There’s one problem though, a problem shared with all research on human subjects. In order to conduct a secondary analysis of individual-level human subjects data, approval is needed by an Institutional Review Board (IRB). For a professor at nearly any university, this is not a big hurdle. There are always some administrative inefficiencies but at least you have access to an IRB. For graduate students, post-docs, research assistants/associates, or researchers who aren’t affiliated with an institution that has an IRB, IRB approval is a significant roadblock. For grad students, post-docs, and research assistants/associates, I know the obvious answer is to have a supervisor sign off the application, but there are ethical implications to consider. The supervisor may know nothing about the project or may not be interested in the project. Therefore, is it morally right to reward a supervisor for doing literally nothing? And is it right for a supervisor to sign off on a protocol that they have no knowledge of? These are the questions I dealt with while a doctoral student, and questions I still haven’t fully answered for myself (Essentially, I’m not sure the cons outweigh the pros, particularly because future career opportunities in academia are almost universally reliant on publication history.). It’s possible to send an IRB application to an unaffiliated, for-profit IRB, like WIRB, but if there are no resources to collect the data, I doubt there will be resources available to pay the required fees.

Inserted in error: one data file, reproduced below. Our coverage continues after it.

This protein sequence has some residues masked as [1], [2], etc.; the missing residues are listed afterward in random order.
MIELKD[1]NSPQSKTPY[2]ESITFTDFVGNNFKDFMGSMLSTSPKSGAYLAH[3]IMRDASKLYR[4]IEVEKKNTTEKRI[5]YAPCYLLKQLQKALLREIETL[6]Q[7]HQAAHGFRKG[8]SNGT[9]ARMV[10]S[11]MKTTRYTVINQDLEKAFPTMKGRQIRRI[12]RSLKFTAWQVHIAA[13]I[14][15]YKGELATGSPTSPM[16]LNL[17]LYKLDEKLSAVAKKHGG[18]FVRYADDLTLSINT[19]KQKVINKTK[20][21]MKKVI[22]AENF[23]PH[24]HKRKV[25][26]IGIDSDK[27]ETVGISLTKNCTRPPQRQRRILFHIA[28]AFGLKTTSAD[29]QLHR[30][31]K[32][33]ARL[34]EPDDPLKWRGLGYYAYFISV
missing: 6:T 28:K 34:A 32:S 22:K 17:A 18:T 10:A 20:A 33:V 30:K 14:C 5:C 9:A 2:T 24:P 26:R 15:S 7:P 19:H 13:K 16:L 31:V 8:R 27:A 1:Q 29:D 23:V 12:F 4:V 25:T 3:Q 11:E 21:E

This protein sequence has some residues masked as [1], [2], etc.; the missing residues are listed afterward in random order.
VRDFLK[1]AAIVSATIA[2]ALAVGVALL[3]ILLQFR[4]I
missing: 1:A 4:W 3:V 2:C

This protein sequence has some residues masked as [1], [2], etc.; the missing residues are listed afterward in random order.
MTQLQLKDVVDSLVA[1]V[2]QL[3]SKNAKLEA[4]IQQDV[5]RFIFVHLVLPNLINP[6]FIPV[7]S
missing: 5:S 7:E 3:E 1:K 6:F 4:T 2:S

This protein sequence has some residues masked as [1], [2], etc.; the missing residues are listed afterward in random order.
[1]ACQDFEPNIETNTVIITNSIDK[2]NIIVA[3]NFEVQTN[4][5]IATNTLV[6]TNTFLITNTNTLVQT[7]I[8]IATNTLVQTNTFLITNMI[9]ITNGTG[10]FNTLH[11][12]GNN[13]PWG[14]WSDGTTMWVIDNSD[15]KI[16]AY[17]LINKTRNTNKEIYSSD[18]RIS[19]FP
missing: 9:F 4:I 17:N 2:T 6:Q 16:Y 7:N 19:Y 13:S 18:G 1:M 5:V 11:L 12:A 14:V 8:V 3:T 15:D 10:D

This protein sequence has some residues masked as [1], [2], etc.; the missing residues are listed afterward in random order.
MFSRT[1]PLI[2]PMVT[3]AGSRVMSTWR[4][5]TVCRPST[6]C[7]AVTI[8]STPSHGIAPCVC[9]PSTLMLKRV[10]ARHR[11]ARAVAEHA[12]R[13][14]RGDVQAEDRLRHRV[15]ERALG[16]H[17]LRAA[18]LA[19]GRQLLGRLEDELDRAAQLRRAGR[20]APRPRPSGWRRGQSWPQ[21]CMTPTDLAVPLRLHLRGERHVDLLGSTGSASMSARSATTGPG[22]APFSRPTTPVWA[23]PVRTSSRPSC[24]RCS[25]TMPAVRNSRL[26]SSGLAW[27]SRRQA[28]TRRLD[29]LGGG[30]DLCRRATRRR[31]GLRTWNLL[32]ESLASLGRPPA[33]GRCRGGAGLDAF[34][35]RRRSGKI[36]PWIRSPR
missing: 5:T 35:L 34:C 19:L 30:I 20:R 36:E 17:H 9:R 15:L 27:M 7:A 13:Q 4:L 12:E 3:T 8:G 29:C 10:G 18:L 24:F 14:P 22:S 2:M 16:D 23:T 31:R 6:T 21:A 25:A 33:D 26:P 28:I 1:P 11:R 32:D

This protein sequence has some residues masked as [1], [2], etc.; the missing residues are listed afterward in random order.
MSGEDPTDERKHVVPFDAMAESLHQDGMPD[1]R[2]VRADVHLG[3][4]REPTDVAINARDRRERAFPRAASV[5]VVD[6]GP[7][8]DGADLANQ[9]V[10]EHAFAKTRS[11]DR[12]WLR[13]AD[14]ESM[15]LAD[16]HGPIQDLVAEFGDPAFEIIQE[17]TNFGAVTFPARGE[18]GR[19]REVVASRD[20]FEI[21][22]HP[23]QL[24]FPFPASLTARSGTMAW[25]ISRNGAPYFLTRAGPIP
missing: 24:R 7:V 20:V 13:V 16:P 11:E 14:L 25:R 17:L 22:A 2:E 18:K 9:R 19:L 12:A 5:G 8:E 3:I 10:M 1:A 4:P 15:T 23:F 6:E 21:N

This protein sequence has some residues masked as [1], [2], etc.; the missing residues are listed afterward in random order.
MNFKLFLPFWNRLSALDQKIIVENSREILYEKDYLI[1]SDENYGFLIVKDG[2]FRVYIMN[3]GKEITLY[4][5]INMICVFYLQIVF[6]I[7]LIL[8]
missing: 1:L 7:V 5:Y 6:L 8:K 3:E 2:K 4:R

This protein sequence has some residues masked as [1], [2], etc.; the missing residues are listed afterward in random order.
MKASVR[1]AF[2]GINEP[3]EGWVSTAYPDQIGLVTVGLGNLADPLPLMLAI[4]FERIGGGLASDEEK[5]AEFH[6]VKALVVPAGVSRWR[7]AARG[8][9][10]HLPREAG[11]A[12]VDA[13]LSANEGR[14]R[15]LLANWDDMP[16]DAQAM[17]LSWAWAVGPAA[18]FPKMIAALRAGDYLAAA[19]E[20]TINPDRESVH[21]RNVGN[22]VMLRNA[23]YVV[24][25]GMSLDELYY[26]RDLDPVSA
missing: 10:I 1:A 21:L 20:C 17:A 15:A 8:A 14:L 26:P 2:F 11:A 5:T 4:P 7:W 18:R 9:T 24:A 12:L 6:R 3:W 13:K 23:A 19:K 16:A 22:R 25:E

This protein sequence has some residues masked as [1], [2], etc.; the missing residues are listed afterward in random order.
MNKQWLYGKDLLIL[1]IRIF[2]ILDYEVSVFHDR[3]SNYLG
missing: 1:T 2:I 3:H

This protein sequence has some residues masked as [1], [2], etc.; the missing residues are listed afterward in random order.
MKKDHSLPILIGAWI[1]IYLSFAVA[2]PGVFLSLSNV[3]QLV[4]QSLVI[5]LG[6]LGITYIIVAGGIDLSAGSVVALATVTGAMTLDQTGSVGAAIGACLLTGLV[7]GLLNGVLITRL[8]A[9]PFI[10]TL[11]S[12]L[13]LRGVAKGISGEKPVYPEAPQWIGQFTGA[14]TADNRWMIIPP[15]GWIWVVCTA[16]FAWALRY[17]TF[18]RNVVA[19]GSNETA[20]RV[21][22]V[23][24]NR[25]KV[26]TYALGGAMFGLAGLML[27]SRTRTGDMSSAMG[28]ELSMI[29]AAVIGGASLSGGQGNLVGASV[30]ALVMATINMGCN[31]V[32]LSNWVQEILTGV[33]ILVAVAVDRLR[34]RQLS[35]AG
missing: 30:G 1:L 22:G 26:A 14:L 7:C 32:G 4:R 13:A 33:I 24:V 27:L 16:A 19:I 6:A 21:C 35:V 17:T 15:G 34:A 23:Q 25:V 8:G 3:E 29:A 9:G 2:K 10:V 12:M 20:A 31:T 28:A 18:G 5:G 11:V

So for those of us who want to answer a research question but don’t have the resources to collect our own data and aren’t in a position to get IRB approval, there is one last type of data that can be used: ecological data. Ecological data is data that has been summarized across a population. For instance, the cancer rate per state, the prevalence of obesity by country, or average income by city. This type of data does not need IRB approval because it is not considered human subjects data since no single individual can be identified in the dataset. I have been fortunate enough to be able to publish ecological data using countries and villages as my unit of measurement, although researchers must be careful not to over-interpret the findings from ecological studies.
Where can you find ecological secondary data?
The answer is a little more complicated because there is no single website housing all of this data. If you are in the U.S. and are interested in a purely demographic/geography analysis, then the US. Census Bureau is the right place to look. You’ll likely have to create a dataset by hand, but the Bureau has already created thousands of tables that will get you started. If you have a health-related research question, the CDC and other NIH institutes are likely the best source. State-level surveillance data will be available from nearly every surveillance survey that is conducted, and although the sample size is relatively small (n=~50 depending if DC and territories are included), the number is large enough to perform multivariable regression, among other techniques. Often, you may have to combine health-related data from a source like the CDC with demographic information available from the Census Bureau. If you research question has a larger geographic scope, then search through the World Health Organization’s Global Health Observatory or the World Bank’s Global Health Indicators. Each source provides summary statistics at the country-level, and datasets can be linked by country name.
The take home message: Any research question can be answered, even if funding isn’t available to collect new data. If data is too expensive to generate, consider performing a secondary analysis using publicly available datasets. If you don’t have access to an IRB, consider performing an ecological analysis using country-, state-, country-, or city-level data.